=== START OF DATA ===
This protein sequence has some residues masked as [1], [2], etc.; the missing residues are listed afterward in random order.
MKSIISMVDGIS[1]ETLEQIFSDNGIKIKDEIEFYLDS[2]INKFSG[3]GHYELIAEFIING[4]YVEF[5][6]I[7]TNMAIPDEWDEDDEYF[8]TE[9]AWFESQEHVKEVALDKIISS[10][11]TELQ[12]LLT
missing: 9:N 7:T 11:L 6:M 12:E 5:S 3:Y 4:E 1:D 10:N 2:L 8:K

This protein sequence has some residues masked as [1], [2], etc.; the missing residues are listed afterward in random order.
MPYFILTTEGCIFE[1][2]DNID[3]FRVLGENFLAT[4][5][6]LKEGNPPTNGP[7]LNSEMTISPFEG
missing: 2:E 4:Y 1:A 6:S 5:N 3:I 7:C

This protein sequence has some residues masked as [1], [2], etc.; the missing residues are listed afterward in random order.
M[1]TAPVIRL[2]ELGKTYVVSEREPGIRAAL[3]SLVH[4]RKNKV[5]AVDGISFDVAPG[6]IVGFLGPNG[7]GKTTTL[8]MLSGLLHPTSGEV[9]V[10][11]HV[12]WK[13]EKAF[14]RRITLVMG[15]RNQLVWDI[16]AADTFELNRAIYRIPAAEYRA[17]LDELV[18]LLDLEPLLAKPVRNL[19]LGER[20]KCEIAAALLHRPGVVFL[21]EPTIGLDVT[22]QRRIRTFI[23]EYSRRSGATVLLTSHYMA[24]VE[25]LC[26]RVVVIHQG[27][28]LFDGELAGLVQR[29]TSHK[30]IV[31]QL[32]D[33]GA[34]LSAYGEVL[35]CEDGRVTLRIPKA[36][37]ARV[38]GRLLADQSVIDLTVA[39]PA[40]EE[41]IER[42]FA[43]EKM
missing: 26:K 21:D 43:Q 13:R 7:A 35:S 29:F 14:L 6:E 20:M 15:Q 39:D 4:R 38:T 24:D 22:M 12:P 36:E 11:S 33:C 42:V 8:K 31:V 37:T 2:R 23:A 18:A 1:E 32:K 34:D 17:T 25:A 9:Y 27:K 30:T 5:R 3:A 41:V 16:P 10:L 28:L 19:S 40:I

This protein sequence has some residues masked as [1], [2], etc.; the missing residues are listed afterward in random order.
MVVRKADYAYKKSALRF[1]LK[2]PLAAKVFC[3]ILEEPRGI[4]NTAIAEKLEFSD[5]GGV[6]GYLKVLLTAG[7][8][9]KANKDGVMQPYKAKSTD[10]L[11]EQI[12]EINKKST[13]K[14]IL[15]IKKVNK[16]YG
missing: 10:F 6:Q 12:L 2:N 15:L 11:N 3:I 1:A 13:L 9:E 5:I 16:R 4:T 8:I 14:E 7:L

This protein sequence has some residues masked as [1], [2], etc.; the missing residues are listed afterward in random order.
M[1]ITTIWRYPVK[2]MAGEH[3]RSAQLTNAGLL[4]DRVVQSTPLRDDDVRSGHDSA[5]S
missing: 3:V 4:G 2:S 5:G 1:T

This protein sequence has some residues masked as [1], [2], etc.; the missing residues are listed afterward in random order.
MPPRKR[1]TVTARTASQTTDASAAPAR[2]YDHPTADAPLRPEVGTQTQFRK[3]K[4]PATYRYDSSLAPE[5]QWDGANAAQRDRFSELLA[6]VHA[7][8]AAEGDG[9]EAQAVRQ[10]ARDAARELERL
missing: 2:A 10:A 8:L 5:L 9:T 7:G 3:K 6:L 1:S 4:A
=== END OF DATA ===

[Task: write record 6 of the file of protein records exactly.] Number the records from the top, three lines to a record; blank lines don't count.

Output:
This protein sequence has some residues masked as [1], [2], etc.; the missing residues are listed afterward in random order.
MPPRKR[1]TVTARTASQTTDASAAPAR[2]YDHPTADAPLRPEVGTQTQFRK[3]K[4]PATYRYDSSLAPE[5]QWDGANAAQRDRFSELLA[6]VHA[7][8]AAEGDG[9]EAQAVRQ[10]ARDAARELERL
missing: 2:A 10:A 8:L 5:L 9:T 7:G 3:K 6:L 1:S 4:A